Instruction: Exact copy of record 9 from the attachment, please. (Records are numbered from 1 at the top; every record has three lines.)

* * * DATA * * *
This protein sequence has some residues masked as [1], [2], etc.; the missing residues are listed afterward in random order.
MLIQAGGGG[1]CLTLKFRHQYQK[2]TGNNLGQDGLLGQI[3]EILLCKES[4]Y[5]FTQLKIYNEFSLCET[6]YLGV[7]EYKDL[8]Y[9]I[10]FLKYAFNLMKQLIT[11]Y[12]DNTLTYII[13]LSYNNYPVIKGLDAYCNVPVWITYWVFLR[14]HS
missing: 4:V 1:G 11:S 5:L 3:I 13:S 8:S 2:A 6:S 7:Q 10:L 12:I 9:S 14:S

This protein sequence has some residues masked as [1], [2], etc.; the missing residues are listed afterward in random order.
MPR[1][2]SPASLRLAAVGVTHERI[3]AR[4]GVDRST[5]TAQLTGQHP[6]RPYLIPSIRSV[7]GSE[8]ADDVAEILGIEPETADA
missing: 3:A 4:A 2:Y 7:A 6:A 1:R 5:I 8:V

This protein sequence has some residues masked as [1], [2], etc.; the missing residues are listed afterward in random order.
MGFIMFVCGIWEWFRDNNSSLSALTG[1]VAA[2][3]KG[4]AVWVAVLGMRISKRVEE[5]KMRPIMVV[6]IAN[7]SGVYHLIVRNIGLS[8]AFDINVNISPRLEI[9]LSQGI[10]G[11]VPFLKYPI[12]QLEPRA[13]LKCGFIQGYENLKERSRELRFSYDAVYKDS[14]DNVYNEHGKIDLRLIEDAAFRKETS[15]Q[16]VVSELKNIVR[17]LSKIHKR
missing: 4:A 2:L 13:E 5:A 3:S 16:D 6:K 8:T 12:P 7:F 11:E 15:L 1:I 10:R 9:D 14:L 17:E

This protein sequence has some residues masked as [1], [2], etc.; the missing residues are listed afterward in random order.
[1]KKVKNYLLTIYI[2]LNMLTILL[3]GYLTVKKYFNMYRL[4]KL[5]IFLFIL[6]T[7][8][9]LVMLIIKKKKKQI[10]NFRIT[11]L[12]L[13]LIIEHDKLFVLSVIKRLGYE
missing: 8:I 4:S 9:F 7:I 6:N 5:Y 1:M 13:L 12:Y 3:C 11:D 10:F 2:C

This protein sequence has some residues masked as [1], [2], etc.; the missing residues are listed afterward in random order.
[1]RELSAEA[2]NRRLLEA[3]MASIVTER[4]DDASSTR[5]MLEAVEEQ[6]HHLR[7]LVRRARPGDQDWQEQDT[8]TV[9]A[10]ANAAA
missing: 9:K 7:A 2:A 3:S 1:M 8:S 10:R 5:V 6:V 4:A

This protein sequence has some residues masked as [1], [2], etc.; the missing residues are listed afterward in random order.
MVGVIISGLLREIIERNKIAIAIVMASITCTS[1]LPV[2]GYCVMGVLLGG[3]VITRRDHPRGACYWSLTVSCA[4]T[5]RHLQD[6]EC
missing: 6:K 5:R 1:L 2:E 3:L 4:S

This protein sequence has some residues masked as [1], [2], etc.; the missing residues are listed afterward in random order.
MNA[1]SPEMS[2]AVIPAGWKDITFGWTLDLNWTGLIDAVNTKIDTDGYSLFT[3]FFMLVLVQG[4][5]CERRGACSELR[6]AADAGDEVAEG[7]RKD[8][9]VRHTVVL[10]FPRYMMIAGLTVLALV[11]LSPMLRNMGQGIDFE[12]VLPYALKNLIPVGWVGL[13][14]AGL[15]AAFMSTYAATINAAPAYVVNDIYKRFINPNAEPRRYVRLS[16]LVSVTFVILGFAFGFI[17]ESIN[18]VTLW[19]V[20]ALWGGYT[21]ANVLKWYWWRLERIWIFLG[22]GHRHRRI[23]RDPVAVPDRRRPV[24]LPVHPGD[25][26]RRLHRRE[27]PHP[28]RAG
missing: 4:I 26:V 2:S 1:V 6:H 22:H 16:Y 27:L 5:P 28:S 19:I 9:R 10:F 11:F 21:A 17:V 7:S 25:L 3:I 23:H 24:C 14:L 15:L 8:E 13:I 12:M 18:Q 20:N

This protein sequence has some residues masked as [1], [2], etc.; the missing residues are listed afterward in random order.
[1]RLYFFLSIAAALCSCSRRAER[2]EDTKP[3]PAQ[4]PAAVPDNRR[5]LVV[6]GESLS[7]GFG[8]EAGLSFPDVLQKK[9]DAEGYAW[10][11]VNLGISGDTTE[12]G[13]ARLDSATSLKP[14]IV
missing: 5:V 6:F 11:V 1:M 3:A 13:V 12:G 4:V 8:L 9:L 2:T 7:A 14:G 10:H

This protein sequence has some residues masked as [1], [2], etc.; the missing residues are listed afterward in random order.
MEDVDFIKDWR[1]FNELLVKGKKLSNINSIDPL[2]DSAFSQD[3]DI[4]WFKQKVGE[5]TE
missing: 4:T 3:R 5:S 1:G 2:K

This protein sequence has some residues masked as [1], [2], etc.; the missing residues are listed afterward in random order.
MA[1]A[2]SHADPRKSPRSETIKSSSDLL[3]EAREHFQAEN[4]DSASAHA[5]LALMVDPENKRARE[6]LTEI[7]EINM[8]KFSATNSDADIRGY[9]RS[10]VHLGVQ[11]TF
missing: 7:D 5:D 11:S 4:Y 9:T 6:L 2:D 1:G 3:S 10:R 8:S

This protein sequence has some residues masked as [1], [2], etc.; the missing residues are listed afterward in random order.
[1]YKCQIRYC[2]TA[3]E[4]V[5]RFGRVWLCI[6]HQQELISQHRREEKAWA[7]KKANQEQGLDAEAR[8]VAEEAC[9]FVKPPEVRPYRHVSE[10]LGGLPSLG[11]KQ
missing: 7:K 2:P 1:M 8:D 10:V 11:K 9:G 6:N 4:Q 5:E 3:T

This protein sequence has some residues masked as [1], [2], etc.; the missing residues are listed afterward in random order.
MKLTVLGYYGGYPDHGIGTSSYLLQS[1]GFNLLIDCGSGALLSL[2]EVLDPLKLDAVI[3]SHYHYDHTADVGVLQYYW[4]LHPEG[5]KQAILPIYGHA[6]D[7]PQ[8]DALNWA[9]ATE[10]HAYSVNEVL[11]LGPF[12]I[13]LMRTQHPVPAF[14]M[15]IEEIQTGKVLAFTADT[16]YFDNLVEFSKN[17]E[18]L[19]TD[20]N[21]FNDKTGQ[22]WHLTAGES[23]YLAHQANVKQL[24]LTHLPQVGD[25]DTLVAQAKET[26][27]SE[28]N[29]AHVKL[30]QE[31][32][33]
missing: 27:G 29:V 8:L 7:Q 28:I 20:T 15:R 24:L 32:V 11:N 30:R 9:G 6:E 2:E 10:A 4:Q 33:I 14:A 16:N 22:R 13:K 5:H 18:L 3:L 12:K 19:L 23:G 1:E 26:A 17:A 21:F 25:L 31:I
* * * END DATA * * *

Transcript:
This protein sequence has some residues masked as [1], [2], etc.; the missing residues are listed afterward in random order.
MEDVDFIKDWR[1]FNELLVKGKKLSNINSIDPL[2]DSAFSQD[3]DI[4]WFKQKVGE[5]TE
missing: 4:T 3:R 5:S 1:G 2:K